stands out among explicit doctrines as one of the mostdirect formulations possible of what constitutes the very essence of our spiritual reality; this directness is offset by its requirement of renunciation or, more precisely, total detachment (
).The Vedantic perspective finds its equivalents in the great reli-gions that regulate humanity, for truth is one; the formulations, how-ever, may be dependent on dogmatic perspectives that restrict theirimmediate intelligibility or that make it difficult to express them in astraightforward way. In fact, whereas Hinduism is composed of whatmight be called autonomous fractions, the monotheistic religions areorganisms in which the parts are formally bound up with the whole.Hinduism, while it is organically linked with the
s,is nonetheless not reducible to Shivaite and Shankarian Vedantism,although this must be regarded as the essence of the
and thusof Hindu tradition.** *Shankarian
, which is what we are thinking of especiallyhereand which is divine and immemorial in its origin and in nosense the creation of Shankara, who was only its great and providen-tial spokesmanis concerned above all with the mental virtues, thosewhich converge upon perfect and permanent concentration, whereasmoral systems, whether Hindu or monotheistic, extend the sameprinciples to the domain of action, which is nearly suppressed in thecase of the wandering monk (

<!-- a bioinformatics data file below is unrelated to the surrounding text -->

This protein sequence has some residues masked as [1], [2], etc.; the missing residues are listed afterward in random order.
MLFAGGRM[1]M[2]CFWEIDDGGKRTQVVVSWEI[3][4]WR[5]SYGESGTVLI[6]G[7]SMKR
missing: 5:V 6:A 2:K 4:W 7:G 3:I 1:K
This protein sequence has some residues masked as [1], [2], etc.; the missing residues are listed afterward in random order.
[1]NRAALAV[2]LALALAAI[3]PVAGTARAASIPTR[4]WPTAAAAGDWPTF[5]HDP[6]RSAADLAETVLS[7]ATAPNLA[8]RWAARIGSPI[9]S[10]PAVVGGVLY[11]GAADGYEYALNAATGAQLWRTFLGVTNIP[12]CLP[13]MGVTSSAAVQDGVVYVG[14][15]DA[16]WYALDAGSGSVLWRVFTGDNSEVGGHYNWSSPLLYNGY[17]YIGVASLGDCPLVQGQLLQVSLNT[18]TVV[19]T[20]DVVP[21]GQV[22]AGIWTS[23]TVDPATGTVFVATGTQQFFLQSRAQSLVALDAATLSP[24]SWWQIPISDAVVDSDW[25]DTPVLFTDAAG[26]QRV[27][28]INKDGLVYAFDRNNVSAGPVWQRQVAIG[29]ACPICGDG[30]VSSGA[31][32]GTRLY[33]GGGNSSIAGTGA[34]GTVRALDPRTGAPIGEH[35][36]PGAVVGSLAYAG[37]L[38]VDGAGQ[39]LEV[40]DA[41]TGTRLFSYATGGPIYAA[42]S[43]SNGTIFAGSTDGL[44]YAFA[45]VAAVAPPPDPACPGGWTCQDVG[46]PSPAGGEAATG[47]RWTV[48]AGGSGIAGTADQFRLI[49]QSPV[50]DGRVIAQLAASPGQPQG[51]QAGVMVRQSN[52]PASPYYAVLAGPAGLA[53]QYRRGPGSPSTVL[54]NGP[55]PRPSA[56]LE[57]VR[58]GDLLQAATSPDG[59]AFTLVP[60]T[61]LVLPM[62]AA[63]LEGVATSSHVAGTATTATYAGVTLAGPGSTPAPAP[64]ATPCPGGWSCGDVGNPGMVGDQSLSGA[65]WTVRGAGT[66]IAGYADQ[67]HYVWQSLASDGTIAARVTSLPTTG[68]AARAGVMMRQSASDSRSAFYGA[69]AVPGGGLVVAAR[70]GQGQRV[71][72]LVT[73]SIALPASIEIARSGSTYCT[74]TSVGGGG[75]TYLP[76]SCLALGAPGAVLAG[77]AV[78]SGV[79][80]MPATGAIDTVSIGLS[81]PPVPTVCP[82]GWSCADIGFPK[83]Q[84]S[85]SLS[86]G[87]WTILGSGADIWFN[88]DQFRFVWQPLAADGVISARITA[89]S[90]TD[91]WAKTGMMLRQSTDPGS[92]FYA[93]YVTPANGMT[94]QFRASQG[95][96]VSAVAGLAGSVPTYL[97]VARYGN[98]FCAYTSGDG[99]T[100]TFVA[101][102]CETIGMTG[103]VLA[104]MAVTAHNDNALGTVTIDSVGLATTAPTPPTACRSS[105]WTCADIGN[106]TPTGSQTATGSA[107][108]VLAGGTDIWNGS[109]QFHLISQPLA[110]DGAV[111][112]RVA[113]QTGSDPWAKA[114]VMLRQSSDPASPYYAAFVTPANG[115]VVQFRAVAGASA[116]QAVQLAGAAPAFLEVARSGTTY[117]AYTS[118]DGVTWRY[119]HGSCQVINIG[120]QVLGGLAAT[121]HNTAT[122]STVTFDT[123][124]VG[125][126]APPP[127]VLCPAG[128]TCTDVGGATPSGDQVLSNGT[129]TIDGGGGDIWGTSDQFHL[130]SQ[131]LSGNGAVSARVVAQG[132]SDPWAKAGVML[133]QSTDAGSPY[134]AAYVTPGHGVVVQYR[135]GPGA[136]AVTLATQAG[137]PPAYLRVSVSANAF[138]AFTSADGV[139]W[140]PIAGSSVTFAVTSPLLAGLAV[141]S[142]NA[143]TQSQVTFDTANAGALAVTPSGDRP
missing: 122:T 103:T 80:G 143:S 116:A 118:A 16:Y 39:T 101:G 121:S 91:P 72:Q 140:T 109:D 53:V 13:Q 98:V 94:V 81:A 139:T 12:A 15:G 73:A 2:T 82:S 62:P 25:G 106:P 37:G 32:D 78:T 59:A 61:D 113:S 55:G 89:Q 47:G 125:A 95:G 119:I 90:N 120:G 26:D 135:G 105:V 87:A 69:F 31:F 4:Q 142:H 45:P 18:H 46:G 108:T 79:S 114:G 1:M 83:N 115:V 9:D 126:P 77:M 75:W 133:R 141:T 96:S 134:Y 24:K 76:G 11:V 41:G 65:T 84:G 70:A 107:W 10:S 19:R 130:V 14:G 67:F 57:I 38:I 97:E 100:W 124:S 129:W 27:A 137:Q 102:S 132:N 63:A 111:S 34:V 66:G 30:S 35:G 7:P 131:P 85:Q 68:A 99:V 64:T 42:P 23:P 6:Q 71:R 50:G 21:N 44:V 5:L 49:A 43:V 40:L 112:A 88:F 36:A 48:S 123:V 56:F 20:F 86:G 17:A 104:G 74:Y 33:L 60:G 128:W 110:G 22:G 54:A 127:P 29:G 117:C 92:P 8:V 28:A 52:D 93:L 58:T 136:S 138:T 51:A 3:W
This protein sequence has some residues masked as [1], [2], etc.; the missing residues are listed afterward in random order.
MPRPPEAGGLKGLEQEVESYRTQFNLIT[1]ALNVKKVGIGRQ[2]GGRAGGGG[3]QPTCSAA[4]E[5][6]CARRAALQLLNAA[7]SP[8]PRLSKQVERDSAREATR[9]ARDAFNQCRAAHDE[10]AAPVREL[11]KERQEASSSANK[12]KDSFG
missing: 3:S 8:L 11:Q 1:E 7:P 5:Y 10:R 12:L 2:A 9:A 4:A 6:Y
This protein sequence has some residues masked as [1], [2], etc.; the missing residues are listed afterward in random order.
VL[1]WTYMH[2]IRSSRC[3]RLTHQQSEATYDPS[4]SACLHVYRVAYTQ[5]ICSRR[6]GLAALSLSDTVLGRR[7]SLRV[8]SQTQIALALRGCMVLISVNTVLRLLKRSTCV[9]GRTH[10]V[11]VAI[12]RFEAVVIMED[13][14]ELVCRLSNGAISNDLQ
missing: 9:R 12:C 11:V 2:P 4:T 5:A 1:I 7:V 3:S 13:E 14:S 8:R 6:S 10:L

In the case of the Muslim,for example, calmness of mind (
) thus becomes contentment(
or confidence in God (
which in fact produces calm-ness of mind.
retains the alchemical essence of the virtues.
This is what Ibn al-Arif also does when he seems to reject the religious virtues oneby one; in reality he detaches them from both the self-interested ego and the anthro-pomorphic aspect of the Divinity in order to keep only their essences. Let us note thatHinduism also knows contentment (
) and confidence in God (